Fear of the Unknown

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Fearof the Unknown

Thedaily activities that people perform expose them to differentexperiences that shape their thinking and attitude. Most of thepeople are afraid of objects or places that have not been explored byothers. They are skeptical when approaching such items and niches.Scientists and psychologists have tried to explain the source of thefear that individuals exude when venturing into unknown places. Theimplication of the perturbation leads to under exploitation ofresources, failure to reach out to others and affects people’sappreciation of other practices. The fear of the unknown causespeople to see things according to their perception.

First,people feel insecure when venturing into unknown places or whenmeeting new people. The rationale for this is that they did not knowhow to react to the different environments. Therefore, they wouldrather remain with their pre-formed notions about individuals orexperiences rather than venture and obtain the reality. In his story,TheCathedral,Carver demonstrates this by depicting the narrator as having baselessnotions about blind people. He fears that they are nagging and cannotwalk without canes (Carver 3). He also thinks that they all wearblack glasses to hide their eyes. However, his wife understands theblind people since she worked closely with Robert. When Robertdeclares his intention of visiting the couple, the narrator isworried of how the blind man would behave or how they would interact(Carver 4). The fear makes him uneasy, and he does not think it isone of the best ideas that his wife ever made. Surprisingly, he notesthat Robert has a full-grown beard, does not carry a cane and doesnot put on black glasses (Carver 6). His idea of a blind man close tohim changes. He also notes that they could break into a conversationeasily. Although meeting the blind man was not a voluntary action,the narrator’s fear of the unknown disintegrates as the two passthe night.

Inaddition to Carver depiction of the fear of the unknown, LindaBrewer, in her story, 20/20,demonstrates that uncertainties lead people to make prompt decisionto avoid plunging into an alien experience. Bill observes that Ruthieis not afraid of driving towards the sunset. He also doubts her senseof sight since she gets claims to see various animals along the road.Bill is not sure where such animals live in that part of the country.When she wakes Bill to have a view of a tree stump that appears likea monster, Bill recommends that they change positions so that hecould drive. He is not sure whether the rural girl from Ohio coulddrive towards the right direction (Brewer).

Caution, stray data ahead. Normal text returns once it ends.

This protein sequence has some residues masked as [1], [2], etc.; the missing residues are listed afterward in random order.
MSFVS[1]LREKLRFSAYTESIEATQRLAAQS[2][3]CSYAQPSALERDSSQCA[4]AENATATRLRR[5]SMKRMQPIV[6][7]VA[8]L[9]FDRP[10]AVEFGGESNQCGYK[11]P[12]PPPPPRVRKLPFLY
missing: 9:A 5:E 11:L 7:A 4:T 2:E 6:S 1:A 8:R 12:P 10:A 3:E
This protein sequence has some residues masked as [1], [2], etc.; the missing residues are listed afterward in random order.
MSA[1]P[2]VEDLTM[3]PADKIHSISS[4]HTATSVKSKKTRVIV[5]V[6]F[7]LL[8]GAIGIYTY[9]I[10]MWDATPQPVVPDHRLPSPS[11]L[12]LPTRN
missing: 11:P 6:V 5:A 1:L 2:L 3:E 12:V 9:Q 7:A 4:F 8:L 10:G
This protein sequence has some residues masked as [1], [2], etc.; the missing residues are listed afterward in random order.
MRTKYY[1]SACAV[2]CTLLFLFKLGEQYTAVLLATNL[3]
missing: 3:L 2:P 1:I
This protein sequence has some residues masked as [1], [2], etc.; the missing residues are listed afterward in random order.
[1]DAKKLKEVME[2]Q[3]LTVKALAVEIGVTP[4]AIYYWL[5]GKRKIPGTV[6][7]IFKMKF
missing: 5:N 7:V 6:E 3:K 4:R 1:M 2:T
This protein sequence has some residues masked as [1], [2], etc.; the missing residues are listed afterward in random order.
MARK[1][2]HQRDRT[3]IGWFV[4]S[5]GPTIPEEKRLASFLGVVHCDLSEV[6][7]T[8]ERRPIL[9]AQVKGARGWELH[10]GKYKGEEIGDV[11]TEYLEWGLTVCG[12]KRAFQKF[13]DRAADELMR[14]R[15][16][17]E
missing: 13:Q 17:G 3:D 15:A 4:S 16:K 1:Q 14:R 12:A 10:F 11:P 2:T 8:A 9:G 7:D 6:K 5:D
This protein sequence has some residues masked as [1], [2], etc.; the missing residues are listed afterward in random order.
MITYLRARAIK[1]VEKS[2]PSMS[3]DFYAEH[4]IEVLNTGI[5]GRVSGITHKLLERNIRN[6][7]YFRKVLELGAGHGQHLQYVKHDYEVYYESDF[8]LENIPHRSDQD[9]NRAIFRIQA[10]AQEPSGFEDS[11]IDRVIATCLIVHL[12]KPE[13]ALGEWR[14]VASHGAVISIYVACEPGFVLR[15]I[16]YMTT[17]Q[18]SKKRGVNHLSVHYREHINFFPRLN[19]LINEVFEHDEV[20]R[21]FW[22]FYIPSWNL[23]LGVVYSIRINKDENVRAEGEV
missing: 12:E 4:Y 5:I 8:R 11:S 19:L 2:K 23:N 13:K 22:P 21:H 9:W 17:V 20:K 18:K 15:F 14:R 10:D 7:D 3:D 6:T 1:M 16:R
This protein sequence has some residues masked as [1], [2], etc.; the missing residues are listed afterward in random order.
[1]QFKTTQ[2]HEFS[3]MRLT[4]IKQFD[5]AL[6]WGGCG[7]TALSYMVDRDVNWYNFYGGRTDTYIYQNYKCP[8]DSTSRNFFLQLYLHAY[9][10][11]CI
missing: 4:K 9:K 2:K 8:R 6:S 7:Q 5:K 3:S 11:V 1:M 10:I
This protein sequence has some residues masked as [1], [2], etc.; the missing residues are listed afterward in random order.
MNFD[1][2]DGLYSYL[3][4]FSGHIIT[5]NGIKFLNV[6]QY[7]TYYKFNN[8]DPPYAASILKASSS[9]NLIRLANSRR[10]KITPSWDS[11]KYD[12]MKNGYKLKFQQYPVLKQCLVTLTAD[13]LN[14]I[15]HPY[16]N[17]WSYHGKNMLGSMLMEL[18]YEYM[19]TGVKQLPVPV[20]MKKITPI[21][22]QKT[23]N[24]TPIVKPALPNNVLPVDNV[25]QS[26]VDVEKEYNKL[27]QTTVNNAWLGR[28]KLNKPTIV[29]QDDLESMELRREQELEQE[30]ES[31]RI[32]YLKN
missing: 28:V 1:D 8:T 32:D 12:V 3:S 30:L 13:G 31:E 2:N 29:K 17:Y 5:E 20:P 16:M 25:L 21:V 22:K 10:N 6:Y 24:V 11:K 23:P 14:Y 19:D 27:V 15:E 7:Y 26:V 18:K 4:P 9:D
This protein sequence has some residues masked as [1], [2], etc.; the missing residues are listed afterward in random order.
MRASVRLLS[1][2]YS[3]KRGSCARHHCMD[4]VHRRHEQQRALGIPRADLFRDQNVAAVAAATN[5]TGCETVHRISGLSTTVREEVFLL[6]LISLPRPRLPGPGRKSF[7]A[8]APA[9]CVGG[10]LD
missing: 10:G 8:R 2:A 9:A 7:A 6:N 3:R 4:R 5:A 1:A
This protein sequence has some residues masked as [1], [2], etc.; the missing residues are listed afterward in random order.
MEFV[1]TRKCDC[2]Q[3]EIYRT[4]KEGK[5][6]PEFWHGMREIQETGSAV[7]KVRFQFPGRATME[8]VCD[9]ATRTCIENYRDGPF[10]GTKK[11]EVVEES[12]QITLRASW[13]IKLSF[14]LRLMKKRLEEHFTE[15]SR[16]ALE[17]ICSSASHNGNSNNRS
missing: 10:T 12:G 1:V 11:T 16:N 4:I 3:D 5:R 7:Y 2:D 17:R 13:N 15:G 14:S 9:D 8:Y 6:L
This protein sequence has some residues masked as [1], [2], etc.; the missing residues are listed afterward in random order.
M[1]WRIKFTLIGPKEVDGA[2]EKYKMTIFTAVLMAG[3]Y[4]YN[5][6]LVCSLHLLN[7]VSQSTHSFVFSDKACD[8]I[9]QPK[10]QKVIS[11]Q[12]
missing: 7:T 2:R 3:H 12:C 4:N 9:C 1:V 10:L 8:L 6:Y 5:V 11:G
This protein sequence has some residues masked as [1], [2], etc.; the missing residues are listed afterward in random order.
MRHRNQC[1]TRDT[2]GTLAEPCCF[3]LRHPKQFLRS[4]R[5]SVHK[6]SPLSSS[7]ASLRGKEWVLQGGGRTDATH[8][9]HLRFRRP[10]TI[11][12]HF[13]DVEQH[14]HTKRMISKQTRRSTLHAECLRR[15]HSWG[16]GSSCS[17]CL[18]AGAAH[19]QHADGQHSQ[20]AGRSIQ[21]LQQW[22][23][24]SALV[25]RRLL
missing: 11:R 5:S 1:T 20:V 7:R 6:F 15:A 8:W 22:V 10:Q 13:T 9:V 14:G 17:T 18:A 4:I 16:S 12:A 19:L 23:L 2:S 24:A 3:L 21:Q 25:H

Secondly,people form their opinions and perceptions out fear and fantasies. Itis noteworthy that one cannot make out an experience from a situationthat he/she has never been acquainted with. For example, a sightedindividual cannot comprehend what a blind man perceives variousthings. In his story, Carver notes that the narrator does notcomprehend how a blind man could get married to a woman whom he didnot have an idea of how she looked. He fears that it can be extremelydifficult for one to live without reading the non-verbal cues of hispartner (Carver 8). He also presumes that it could be hilarious ifone would live without appreciating the beauty of his spouse.However, he is humbled by learning that Robert was married for eightyears and that his wife died while the two held hands. However, itwould be wrong to castigate people’s attitude towards situationsthat they have no idea about. Although their thoughts could beprejudiced, it is noteworthy that they can only rely on their formedfantasies to explain the unknown.

Whatpeople see or believe to be present in a setting is also influencedby what they have previously heard or the exact contrast of what theyhave experienced. For example, someone who comes from a first worldcountry but has never set foot in a disenfranchised country may holdan idea that the environment in the dilapidated state is the actualjuxtaposition of the progressive environment. Such thoughts triggerthe cropping of fear. The narrator in Carvers story does not have aconcrete idea of how to explain the appearances of a cathedral to theblind man. Little does he know that Robert has an idea. Robert guideshim in drawing the cathedral, and this amazes him. He had feared thatthe blind man was an antithesis of a sighted individual (Carver 11).However, Robert was informed, and he could even distinguish a coloredTV from a black and white set. A similar observation is evident inBrewer’s story whereby Ruthie presumes a tree stump to be a simianape (Brewer). Probably, she had heard stories about Bigfoots, but shedid not have an idea of their actual appearance. Bill is fear hersightings and he decides to drive in case Ruthie was hallucinating.

Inconclusion, the fear of the unknown leads people to see thingsaccording to their perception. The two stories by Carver and Brewerdemonstrate that people have varied opinions towards a situation thatthey have never experienced. This form of blindness can lead peopleto compose fantasies. However, the prejudices and fear can beovercome by courting the unknown experiences. This is demonstrated bythe narrator in Carver’s story who changes his view of blindpeople. However, most people would rather remain with their spinelessperceptions and idea than venture into an unknown experience.


Carver,Raymond, and David Baldwin. Cathedral.Harvill Press, 1999. Print.

Brewer,Linda. 20/20. Web.

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